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Fiji bars human rights body from investigating complaints

Fiji's military regime, which invoked emergency powers last month, has barred the country's Human Rights Commission from investigating complaints, news reports from the capital Suva said on Wednesday.

world Updated: May 20, 2009 13:03 IST
DPA

Fiji's military regime, which invoked emergency powers last month, has barred the country's Human Rights Commission from investigating complaints, news reports from the capital Suva said on Wednesday.

President Ratu Josefa Iloilo - who abolished the constitution April 10 and introduced emergency powers, including media censorship and bans on political meetings - introduced the Human Rights Commission Decree 2009, which prohibits the body from investigating any complaints about the 11 decrees he has issued under the emergency powers.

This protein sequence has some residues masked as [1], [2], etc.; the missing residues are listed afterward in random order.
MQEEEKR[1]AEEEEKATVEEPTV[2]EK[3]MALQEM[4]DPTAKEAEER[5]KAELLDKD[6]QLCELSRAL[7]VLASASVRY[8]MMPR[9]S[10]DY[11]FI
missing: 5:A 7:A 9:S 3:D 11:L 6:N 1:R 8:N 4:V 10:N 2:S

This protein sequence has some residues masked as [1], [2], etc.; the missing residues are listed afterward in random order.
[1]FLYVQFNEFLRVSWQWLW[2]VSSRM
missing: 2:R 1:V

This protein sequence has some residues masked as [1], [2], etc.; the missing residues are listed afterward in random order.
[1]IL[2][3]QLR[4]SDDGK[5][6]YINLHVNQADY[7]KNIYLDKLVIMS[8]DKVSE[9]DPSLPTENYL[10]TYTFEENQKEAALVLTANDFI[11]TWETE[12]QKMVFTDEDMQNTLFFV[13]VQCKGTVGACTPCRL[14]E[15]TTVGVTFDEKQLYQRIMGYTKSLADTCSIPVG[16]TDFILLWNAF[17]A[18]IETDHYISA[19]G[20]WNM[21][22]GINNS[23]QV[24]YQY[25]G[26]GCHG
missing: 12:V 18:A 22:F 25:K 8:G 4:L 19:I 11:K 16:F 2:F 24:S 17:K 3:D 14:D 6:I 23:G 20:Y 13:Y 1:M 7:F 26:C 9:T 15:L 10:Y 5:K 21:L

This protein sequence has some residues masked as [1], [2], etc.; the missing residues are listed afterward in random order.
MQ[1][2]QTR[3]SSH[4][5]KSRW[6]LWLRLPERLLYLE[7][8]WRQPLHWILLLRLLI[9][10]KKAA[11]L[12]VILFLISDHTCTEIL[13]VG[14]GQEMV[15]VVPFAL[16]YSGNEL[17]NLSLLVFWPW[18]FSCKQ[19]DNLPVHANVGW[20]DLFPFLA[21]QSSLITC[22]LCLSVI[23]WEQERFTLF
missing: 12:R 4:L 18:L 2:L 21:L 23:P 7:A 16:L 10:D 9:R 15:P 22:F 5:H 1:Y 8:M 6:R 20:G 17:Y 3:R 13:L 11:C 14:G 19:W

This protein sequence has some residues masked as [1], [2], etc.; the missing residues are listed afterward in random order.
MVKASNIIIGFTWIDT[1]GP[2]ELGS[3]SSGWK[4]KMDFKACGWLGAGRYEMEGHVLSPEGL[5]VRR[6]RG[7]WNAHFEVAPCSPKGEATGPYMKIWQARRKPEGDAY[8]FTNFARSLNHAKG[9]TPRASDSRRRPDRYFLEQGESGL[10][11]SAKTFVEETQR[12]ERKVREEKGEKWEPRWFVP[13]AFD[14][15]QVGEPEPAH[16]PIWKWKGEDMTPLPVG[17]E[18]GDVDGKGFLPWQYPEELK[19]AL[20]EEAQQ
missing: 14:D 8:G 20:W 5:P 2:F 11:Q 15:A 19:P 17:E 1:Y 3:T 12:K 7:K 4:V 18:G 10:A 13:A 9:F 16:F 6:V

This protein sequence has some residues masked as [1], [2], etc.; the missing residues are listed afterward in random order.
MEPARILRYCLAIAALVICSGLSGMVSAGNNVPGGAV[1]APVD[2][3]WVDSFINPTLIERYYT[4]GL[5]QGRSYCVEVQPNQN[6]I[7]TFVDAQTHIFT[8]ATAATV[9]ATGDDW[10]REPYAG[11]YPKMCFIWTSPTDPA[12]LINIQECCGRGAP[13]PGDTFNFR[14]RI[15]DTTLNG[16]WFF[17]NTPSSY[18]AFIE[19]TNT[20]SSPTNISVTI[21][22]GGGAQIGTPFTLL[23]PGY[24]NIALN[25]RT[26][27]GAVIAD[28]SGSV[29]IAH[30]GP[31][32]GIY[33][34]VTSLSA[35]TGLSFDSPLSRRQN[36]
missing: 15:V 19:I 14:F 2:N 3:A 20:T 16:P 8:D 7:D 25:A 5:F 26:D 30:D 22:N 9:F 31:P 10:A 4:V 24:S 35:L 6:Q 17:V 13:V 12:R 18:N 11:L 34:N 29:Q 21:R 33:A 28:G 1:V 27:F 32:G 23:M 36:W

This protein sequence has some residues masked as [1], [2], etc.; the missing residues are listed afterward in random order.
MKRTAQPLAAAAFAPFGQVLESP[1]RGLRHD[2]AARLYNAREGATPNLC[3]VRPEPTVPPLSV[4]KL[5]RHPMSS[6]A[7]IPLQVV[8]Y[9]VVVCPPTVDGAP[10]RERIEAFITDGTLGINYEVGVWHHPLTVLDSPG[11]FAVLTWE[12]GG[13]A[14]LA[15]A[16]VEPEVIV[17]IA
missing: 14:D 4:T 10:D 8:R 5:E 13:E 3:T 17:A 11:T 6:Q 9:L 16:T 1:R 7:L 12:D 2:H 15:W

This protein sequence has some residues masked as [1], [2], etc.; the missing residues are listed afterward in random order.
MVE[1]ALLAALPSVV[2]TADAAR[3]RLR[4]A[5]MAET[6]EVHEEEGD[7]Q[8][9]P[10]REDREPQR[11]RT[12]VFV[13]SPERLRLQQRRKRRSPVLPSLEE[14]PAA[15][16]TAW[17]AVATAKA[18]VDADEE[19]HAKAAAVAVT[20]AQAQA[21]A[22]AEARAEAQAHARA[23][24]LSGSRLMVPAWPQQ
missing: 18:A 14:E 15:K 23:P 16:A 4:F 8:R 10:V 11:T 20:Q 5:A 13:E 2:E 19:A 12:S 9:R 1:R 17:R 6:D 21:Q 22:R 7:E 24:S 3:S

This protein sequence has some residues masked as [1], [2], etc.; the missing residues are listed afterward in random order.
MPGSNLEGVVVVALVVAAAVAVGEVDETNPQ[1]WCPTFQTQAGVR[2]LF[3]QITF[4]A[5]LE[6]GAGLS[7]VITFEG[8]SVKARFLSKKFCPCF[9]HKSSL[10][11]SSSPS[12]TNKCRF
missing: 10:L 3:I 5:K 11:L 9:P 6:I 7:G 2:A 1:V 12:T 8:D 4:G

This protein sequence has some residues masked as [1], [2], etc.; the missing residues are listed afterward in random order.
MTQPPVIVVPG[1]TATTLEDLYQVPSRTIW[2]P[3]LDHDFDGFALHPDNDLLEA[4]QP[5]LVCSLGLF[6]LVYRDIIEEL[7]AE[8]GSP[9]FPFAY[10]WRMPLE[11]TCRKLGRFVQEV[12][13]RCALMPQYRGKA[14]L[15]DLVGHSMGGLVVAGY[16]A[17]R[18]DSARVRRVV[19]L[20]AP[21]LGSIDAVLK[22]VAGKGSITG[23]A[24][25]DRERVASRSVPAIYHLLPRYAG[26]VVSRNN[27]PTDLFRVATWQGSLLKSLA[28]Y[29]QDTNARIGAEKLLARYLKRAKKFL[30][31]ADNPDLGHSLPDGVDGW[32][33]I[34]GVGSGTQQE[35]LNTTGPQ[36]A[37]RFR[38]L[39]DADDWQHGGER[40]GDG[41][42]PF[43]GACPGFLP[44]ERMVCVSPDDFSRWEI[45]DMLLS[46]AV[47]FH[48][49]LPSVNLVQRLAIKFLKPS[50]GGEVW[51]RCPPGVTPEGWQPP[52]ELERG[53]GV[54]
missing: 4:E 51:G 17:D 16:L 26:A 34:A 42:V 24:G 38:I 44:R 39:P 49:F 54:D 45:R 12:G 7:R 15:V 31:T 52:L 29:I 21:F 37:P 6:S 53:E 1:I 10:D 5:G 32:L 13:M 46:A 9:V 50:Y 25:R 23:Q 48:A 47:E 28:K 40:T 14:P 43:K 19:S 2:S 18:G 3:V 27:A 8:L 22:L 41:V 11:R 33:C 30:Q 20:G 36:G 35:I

But the decree says the three members of the commission should educate the public on human rights, advise the state on matters affecting compliance with human rights and protect the human rights of everyone in Fiji, the Fiji Times newspaper reported.

One of the members, Shamima Ali, called the decree "shocking, a farce and a mockery", Radio New Zealand International reported.

Ali said the decree was in total contradiction of itself. "On the one hand, it cannot investigate human rights abuses and the abrogation of the constitution, and on the other hand, three commissioners promote human rights in the country," Ali said. "It really doesn't make sense."